Outpatient addiction treatment is a popular choice for individuals recovering from mild and early-stage cases of substance use disorder. Therapies are often done daily for a couple of hours per day, depending on the intensity of the outpatient program you’re enrolled in.
Scheduling for therapy sessions is variable, depending on your availability. You can have regular daily sessions during weekdays, but if you want to commit your weekends to therapy, you may do so as well. On the other hand, if you have a lot of responsibilities to juggle during the weekdays, some outpatient rehabs have weekend programs. This flexibility allows you to be on the road to recovery without compromising your responsibilities.
Read further if you’re wondering how long outpatient programs will last.
What determines the length of outpatient addiction treatment?
A number of factors influence how long you have to be under outpatient treatment. In some cases, one month is enough; in other cases, it may take three months or longer.
Here are some of those factors that affect the length of treatment.
Severity of the substance use disorder
If your substance use disorder was diagnosed early on, the outpatient addiction treatment program recommended to you will most likely last for a short time only. But if you have been suffering from substance use disorder for a while now, you may need longer treatment programs.
Frequency of therapy sessions
Outpatient rehab programs can operate on flexible schedules. If you choose a weekend-only program, treatment will last a lot longer than if you have therapy every weekday. Scheduling your sessions 7 days a week also cuts down on the total length of the rehab program.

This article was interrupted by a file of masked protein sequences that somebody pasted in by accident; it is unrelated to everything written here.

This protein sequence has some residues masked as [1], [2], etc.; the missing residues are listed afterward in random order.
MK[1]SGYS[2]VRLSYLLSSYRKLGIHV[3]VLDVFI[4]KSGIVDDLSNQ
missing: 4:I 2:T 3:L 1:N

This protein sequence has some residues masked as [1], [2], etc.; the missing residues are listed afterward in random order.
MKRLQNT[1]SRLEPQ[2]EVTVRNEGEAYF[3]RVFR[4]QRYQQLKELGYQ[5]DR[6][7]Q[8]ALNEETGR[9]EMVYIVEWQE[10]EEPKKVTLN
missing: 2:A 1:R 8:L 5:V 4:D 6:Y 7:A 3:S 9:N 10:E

Intensity of the treatment
The length of daily therapy sessions also depends on the kind of outpatient program you are in. There are three types, each with increasing levels of treatment intensity:
- Standard Outpatient Programs often meet 1 to 2 hours a day. In these programs, medical supervision is minimal, but rehabs can refer you to appropriate medical professionals in case you need them.
- Intensive Outpatient Programs hold therapy sessions 2 to 4 hours daily. Here, you will also get some medical support as well as a team of recovery professionals with different specializations.
- Partial Hospitalization Programs provide the most intensive treatment, with sessions of more than 4 hours per day. In some cases, you may be under treatment for up to 8 hours daily. This kind of program will be recommended to you if you have underlying medical conditions or mental health problems that need extra care. In these programs, you have a team of recovery professionals as well as medical personnel at the ready.
What’s good about outpatient addiction treatment?
The biggest advantage of outpatient rehab is its flexibility. You don’t have to live inside a rehab facility, so you don’t have to make a lot of changes in your daily routine. You just need to set aside a few hours each day for therapy sessions. This is good if you can’t take a long leave from work or if you want to keep seeing your family while recovering from substance use disorder.